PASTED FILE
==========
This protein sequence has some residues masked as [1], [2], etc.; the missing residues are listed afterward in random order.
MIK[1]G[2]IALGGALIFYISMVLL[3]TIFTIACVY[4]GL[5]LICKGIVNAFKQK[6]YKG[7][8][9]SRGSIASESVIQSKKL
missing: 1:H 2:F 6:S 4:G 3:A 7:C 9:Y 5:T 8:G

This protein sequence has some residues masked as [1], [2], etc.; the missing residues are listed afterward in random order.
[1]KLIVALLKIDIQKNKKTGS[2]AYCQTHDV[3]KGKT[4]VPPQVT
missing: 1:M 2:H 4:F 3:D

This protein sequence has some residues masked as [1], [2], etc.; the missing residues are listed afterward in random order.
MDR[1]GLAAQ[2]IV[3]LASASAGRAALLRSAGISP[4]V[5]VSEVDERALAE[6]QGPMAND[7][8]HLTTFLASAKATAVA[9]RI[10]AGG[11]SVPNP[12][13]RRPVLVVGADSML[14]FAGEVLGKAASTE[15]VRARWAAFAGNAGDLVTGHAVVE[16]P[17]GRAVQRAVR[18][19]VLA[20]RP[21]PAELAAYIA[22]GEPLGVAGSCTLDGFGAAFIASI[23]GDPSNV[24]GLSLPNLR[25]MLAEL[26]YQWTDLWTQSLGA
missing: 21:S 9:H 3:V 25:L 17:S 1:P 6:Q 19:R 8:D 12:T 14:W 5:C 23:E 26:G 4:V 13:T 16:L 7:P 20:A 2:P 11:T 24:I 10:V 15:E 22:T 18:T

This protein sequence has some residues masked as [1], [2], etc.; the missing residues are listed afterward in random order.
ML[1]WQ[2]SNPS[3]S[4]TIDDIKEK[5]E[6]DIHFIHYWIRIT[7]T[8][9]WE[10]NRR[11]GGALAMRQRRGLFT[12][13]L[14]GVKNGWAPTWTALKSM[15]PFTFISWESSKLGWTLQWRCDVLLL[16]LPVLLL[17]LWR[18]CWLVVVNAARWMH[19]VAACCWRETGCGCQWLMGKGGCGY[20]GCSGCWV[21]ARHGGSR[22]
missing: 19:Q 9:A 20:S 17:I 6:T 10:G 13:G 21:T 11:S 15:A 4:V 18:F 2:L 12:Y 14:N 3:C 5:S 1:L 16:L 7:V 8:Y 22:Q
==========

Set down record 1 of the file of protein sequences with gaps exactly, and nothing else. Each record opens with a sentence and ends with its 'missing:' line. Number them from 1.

This protein sequence has some residues masked as [1], [2], etc.; the missing residues are listed afterward in random order.
MIK[1]G[2]IALGGALIFYISMVLL[3]TIFTIACVY[4]GL[5]LICKGIVNAFKQK[6]YKG[7][8][9]SRGSIASESVIQSKKL
missing: 1:H 2:F 6:S 4:G 3:A 7:C 9:Y 5:T 8:G